The work of the GSC Education Program is to collaborate with each of you to make the UT campus welcoming and affirming for women and LGBTQA+ people and people with more than one of these identities. These workshops are for students, faculty, staff, and administrators; these workshops are for people who do and for people who don’t identify as LGBTQA+ or as women. These interactive workshops use an intersectional approach to foster and develop allyship practices that center affirming people of color as necessary for affirming women and LGBTQA+ people.
What People Are Saying:
“Handouts are wonderful. Discussions/scenarios to think about were easily relatable to my job.” – Staff Member
“I have more language skills to speak about the issues. I feel empowered.” – Graduate Student
“Thank you for your very skilled facilitation of these workshops.” – Faculty Member
“Even though I am queer and had thought about a lot of these things already, I still found the structured space that the training provided helpful.” – Graduate Student
“I now have concrete ideas for making change.” – Graduate Student
“I feel more comfortable knowing language that can make students/faculty/staff be more aware.” – Faculty Member
Attend an Open Workshop:
During the fall and spring, we offer workshops open to all UT students, staff, faculty, and administrators. See a list of and RSVP for Fall 2017 workshops here.
Request a Workshop:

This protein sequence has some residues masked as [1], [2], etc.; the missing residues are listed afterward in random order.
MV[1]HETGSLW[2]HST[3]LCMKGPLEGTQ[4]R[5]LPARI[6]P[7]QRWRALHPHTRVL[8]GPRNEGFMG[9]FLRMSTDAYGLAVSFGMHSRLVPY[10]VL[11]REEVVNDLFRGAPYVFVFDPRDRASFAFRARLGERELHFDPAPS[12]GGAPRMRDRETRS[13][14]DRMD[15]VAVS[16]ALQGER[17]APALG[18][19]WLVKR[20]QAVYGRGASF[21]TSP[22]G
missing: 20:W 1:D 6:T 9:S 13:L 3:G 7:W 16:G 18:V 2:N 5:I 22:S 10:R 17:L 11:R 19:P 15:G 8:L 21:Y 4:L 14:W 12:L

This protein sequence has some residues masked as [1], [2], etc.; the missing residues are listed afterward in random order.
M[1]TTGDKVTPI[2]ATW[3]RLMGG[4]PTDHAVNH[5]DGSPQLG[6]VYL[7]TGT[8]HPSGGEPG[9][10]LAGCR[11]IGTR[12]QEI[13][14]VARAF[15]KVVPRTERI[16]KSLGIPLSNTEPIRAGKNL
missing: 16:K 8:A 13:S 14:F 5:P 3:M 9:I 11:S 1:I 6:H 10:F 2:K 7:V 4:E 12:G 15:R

If you would like to request one of these workshops or a workshop specific to your needs, for your faculty, staff, and/or students, in or out of the classroom, please fill out a workshop request form and we will follow up with you.
Become an Ally in Action:
Participants who complete both Ally Toolkit workshops 1 & 2 (Affirming LGBTQA+ People: Interpersonal Allyship & Affirming LGBTQA+ People: Organizational Allyship) and sign a GSC Allyship Pledge will receive a GSC Ally Card they can post in their space and will have the opportunity to have their name listed on our Allies in Action website to visibly show their support. We encourage Allies in Action to continue their learning more in our workshops around gender justice and LGBTQA+ justice.
We see the work of allyship as an ongoing process of learning and advocating for affirmation of LGBTQA+ people. Allyship is practiced both by people who don’t identify as LGBTQA+ and by LGBTQA+ people who advocate across communities. People of all identities are invited and encouraged to attend workshops. All persons of all races, ethnicities, abilities, genders, sexualities, and religions are welcome.